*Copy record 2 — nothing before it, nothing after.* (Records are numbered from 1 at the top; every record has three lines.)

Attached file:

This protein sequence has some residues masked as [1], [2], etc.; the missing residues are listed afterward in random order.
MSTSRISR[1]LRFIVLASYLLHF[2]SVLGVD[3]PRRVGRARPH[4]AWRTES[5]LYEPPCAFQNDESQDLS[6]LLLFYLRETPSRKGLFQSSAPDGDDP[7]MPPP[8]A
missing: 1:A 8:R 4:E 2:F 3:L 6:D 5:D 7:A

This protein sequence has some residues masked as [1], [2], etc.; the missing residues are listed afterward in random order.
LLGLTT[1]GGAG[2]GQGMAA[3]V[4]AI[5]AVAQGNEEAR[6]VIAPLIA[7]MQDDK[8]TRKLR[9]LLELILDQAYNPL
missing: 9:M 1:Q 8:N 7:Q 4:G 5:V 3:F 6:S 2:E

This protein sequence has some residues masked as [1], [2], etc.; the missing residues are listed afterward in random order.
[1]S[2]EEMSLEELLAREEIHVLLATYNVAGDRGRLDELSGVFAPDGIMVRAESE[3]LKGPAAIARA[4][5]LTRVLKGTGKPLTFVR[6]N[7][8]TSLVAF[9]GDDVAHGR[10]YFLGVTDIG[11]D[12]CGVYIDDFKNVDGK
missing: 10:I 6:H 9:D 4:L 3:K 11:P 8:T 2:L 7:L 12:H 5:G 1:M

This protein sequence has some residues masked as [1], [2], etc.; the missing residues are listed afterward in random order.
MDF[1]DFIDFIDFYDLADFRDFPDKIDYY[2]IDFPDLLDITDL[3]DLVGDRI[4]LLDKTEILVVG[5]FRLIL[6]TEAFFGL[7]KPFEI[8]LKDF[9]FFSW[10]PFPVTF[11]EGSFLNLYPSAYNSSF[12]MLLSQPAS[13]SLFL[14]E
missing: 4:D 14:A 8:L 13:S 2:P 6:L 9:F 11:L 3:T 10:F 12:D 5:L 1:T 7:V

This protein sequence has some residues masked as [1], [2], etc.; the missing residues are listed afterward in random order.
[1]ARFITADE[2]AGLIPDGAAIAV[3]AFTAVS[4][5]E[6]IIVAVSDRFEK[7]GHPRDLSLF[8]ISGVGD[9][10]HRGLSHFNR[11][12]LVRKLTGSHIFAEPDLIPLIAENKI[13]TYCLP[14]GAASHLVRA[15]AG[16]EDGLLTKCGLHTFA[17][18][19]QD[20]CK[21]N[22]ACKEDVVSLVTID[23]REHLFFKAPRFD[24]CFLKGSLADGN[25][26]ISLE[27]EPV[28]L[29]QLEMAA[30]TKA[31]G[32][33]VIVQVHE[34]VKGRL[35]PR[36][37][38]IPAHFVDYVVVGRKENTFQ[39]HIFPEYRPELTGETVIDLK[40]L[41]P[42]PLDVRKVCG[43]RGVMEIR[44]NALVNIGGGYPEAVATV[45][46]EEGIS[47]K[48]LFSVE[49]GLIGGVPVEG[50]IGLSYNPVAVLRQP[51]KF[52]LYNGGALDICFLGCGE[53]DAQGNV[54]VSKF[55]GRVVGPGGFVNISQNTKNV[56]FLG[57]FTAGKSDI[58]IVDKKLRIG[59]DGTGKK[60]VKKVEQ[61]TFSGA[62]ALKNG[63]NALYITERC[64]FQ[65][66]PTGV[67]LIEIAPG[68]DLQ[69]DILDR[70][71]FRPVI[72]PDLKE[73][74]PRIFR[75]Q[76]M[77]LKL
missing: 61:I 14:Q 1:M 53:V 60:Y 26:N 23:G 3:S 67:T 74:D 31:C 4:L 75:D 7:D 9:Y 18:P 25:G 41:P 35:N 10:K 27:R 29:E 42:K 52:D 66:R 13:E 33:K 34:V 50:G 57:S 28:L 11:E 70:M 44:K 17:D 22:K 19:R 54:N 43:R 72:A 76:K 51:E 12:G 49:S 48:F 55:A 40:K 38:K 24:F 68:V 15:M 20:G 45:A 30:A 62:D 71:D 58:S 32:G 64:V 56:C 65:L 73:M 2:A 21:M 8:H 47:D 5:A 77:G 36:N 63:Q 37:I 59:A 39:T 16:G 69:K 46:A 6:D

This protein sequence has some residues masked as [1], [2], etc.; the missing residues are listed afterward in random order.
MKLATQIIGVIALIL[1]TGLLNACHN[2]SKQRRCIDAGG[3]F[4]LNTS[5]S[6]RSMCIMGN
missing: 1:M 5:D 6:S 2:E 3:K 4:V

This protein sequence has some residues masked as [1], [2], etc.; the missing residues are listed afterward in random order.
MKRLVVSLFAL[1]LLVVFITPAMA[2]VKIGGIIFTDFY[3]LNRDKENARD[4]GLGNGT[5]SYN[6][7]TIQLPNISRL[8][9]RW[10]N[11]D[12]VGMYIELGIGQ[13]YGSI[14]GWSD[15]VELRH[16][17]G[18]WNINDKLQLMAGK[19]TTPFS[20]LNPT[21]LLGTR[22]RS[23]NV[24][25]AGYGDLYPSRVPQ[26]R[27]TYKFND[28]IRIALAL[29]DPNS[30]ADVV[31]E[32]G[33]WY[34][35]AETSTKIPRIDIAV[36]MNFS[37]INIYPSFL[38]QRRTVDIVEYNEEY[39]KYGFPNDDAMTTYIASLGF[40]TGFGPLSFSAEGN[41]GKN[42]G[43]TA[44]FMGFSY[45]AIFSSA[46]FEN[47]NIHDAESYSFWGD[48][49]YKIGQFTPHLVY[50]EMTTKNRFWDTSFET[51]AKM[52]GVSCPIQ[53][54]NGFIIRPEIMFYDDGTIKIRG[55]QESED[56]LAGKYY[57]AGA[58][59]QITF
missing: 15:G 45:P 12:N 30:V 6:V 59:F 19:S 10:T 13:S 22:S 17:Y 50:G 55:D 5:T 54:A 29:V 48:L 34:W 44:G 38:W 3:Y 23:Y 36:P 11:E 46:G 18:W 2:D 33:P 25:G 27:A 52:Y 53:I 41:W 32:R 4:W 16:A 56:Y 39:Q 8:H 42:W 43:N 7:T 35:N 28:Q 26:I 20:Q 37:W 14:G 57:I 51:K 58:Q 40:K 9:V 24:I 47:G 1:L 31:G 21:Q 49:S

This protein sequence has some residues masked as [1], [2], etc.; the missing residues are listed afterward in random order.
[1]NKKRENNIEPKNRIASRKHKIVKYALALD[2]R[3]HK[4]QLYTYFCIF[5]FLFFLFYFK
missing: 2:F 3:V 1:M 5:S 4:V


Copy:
This protein sequence has some residues masked as [1], [2], etc.; the missing residues are listed afterward in random order.
LLGLTT[1]GGAG[2]GQGMAA[3]V[4]AI[5]AVAQGNEEAR[6]VIAPLIA[7]MQDDK[8]TRKLR[9]LLELILDQAYNPL
missing: 9:M 1:Q 8:N 7:Q 4:G 5:V 3:F 6:S 2:E